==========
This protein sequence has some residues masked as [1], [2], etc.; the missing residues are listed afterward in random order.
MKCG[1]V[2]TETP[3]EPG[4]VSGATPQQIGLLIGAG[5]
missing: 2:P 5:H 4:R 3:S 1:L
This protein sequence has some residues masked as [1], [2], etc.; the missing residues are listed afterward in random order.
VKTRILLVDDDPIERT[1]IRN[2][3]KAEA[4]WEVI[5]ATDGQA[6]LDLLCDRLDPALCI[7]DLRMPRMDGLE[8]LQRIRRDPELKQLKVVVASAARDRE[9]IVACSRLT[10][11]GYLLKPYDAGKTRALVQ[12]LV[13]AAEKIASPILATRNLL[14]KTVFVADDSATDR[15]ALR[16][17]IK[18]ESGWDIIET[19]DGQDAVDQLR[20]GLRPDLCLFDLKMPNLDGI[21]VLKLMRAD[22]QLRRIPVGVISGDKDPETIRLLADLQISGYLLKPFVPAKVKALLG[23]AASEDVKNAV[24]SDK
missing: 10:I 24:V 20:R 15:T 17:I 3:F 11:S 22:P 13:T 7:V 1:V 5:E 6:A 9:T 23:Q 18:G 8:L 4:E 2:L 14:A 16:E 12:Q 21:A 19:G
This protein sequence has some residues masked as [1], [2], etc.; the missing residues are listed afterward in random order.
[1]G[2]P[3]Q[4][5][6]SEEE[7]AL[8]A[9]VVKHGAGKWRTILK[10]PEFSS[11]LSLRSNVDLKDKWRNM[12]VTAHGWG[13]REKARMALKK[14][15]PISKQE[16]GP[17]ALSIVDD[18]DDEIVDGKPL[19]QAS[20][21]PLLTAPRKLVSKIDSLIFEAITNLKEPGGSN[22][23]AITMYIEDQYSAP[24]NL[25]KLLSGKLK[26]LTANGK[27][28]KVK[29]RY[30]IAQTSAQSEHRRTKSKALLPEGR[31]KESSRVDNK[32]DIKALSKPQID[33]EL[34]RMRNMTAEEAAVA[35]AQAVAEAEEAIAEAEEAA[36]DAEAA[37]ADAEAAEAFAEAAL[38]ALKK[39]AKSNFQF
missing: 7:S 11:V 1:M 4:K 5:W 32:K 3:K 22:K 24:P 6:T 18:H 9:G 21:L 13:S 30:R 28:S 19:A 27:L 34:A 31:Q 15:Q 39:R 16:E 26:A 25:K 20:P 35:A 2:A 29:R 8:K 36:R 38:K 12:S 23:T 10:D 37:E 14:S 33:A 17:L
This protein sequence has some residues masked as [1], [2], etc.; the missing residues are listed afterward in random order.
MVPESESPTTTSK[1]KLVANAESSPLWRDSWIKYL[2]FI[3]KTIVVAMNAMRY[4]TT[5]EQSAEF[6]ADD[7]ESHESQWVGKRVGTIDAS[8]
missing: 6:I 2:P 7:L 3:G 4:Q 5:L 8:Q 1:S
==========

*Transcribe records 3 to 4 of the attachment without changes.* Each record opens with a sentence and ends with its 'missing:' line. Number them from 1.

This protein sequence has some residues masked as [1], [2], etc.; the missing residues are listed afterward in random order.
[1]G[2]P[3]Q[4][5][6]SEEE[7]AL[8]A[9]VVKHGAGKWRTILK[10]PEFSS[11]LSLRSNVDLKDKWRNM[12]VTAHGWG[13]REKARMALKK[14][15]PISKQE[16]GP[17]ALSIVDD[18]DDEIVDGKPL[19]QAS[20][21]PLLTAPRKLVSKIDSLIFEAITNLKEPGGSN[22][23]AITMYIEDQYSAP[24]NL[25]KLLSGKLK[26]LTANGK[27][28]KVK[29]RY[30]IAQTSAQSEHRRTKSKALLPEGR[31]KESSRVDNK[32]DIKALSKPQID[33]EL[34]RMRNMTAEEAAVA[35]AQAVAEAEEAIAEAEEAA[36]DAEAA[37]ADAEAAEAFAEAAL[38]ALKK[39]AKSNFQF
missing: 7:S 11:V 1:M 4:K 5:W 32:K 3:K 22:K 24:P 6:T 18:H 9:G 21:L 13:S 30:R 28:S 19:A 27:L 34:A 31:Q 15:Q 39:R 16:E 26:A 25:K 20:P 35:A 2:A 29:R 8:K 36:R 38:K 12:S 23:T 10:D 37:E 14:S 33:A 17:L
This protein sequence has some residues masked as [1], [2], etc.; the missing residues are listed afterward in random order.
MVPESESPTTTSK[1]KLVANAESSPLWRDSWIKYL[2]FI[3]KTIVVAMNAMRY[4]TT[5]EQSAEF[6]ADD[7]ESHESQWVGKRVGTIDAS[8]
missing: 6:I 2:P 7:L 3:G 4:Q 5:L 8:Q 1:S